You love the ‘Hurrah for Gin’ Facebook page, laugh at the ‘Hurrah for Gin’ Instagram account and are tickled by the ‘Hurrah for Gin’ Twitter account, so the question is… should you buy the book?
Katie Kirby is best known for her hilarious and highly relatable cartoons and the book contains many of them. However, she also tells us a little bit more about herself in a semi-autobiographical way. She takes us through her life (from when she first became pregnant) in chronological order and throws in some (chicken) nuggets of wisdom along the way.
I was intrigued to read her birth story (for both her boys) and found her descriptions of labour pretty accurate. Feeling like someone is ‘shoving a red-hot poker up my bum’ and then later feeling like you ‘need a poo!!!’ sums it up nicely.
When you finally get to bring your new baby home Katie describes it as feeling a bit like ‘smuggling pick n’mix out of Woolworths’ and I concur. You do feel like it should be illegal to take your newborn home when you’re completely clueless about how to look after him/her. However, like pick n’mix they look and smell so yummy it’s worth the risk 😉
In the section on ‘How to get your baby to sleep through the night’ Katie gives us her take on the problem. She does not recommend buying toys or gadgets that promise miracles ‘None of them will actually work, you know this deep down in your heart, but sheer desperation will force you to buy them anyway.’ Yes, I was one of those people that bought the stuff, and no, none of it worked. The trouble with the typical baby books is that they blame you if your child isn’t behaving how you want them to. This just adds to the feeling of parental guilt. I for one prefer Katie’s theory to Gina Ford’s, she believes that ‘each and every child has some sort of inbuilt sleep-through-the-night switch that flicks on at a mystery time determined at birth’. See! It was my son’s switch that meant he was a bad sleeper, it wasn’t me at all!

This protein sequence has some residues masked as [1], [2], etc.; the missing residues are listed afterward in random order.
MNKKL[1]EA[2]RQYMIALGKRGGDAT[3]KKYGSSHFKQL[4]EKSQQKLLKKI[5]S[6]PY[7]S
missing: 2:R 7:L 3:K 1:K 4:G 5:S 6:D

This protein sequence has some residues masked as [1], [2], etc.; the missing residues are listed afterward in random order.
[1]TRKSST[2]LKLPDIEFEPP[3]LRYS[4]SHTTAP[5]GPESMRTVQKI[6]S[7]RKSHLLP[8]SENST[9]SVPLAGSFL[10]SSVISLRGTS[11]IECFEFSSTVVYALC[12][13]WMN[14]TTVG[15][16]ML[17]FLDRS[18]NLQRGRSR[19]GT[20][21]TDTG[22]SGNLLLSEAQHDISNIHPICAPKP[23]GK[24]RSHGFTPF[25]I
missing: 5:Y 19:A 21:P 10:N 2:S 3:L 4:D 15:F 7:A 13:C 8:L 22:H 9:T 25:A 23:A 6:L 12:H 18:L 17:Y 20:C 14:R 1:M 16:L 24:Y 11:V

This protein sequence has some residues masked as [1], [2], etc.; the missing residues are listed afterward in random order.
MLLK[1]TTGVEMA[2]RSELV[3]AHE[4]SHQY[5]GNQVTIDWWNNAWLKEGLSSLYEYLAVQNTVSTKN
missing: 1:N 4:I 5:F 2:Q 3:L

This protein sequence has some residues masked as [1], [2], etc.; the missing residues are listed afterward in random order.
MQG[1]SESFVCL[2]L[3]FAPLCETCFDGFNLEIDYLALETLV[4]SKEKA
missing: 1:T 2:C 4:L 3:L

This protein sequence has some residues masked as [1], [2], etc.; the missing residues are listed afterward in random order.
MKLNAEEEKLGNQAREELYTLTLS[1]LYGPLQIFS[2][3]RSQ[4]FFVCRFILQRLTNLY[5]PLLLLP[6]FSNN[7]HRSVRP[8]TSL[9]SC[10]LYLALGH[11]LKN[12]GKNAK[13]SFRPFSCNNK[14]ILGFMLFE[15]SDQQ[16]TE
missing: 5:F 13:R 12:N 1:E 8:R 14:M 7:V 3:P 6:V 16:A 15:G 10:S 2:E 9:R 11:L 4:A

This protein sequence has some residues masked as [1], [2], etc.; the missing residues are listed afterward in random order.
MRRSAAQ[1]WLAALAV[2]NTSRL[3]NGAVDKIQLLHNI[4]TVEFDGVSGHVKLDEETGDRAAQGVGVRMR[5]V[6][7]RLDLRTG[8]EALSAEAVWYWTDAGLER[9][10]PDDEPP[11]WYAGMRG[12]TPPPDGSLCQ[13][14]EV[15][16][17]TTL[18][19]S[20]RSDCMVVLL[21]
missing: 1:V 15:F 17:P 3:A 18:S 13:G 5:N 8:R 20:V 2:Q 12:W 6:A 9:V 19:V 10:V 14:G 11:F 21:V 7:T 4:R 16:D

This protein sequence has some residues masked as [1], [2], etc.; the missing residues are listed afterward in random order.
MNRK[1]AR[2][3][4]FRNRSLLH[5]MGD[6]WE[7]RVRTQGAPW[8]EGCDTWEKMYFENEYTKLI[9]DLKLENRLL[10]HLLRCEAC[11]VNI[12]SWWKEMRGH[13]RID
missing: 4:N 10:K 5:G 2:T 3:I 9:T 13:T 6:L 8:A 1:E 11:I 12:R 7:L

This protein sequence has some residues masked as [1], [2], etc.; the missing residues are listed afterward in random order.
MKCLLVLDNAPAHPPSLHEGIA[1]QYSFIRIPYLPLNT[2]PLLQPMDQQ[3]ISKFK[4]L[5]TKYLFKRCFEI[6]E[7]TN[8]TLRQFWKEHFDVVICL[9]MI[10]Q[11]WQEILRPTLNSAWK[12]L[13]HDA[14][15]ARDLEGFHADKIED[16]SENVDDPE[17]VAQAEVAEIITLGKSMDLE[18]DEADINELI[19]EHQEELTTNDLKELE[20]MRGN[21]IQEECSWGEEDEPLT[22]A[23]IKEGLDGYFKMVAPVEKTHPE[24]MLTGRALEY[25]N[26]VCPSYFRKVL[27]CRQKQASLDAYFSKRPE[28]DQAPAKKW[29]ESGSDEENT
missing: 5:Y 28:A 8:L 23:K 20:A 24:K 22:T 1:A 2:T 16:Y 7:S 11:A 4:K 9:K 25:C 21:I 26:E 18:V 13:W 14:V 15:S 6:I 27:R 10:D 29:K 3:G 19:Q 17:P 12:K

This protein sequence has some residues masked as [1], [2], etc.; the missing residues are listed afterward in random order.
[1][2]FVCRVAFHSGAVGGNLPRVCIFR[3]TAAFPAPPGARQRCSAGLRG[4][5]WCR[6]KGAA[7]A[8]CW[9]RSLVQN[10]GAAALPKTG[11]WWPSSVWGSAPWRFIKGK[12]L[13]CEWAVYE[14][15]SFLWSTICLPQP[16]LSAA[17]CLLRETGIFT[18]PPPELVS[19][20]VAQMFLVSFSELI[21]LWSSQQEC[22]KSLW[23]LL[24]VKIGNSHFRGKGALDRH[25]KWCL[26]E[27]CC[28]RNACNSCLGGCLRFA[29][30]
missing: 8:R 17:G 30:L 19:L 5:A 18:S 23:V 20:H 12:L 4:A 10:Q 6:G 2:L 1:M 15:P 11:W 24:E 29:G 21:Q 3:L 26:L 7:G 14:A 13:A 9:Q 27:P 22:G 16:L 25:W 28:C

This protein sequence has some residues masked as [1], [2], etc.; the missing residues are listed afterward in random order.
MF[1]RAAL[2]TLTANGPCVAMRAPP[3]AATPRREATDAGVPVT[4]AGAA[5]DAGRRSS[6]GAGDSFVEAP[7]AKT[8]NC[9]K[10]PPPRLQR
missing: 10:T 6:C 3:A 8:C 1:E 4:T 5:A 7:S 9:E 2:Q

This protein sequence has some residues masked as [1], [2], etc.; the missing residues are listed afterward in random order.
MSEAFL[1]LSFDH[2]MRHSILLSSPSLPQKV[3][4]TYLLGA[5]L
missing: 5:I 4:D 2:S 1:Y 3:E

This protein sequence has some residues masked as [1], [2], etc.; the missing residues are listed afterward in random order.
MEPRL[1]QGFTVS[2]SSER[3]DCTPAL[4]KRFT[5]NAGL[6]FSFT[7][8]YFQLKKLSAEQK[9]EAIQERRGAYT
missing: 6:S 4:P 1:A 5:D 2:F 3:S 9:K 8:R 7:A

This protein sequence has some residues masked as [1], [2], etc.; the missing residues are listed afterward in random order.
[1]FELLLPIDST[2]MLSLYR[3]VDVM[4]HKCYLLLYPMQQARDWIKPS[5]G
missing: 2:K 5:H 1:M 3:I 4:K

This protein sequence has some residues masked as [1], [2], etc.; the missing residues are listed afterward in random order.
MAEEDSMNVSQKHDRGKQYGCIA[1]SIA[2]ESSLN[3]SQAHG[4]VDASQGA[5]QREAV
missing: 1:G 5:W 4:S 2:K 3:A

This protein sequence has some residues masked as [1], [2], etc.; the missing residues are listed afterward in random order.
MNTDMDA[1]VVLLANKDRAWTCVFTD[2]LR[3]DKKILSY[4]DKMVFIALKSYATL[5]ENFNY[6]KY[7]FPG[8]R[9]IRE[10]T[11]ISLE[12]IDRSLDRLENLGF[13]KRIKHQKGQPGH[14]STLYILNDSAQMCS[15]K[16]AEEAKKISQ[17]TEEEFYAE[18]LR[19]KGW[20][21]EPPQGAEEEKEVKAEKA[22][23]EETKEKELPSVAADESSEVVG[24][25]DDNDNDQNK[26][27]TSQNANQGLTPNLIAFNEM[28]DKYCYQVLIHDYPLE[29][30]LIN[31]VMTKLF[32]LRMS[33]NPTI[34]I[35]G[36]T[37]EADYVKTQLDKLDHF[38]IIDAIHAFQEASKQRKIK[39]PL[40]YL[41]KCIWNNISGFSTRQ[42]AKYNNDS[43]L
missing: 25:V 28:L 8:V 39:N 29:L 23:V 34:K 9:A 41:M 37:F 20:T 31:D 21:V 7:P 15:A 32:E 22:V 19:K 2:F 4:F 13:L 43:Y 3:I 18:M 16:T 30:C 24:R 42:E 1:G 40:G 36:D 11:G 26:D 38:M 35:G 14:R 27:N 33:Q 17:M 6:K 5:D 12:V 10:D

The section that I enjoyed the most was where Katie talks about pre-school as this is the stage my son is at. She suggests that there’s a conspiracy going on and that the kids are ganging up on their poor unsuspecting parents… Some of the rules that these three year olds have invented for meal times include ‘Don’t try anything new EVER’, ‘Only ever use one specific plate’ and ‘Train your body clock to wake up for midnight bananas.’ You have to give them credit for their creativity!
In conclusion, this is a book for parents who enjoy sarcasm and laughing about the absurdities of parenthood, I appreciate both these things so give it a firm thumbs up. Now, excuse me while I go and pour myself another gin!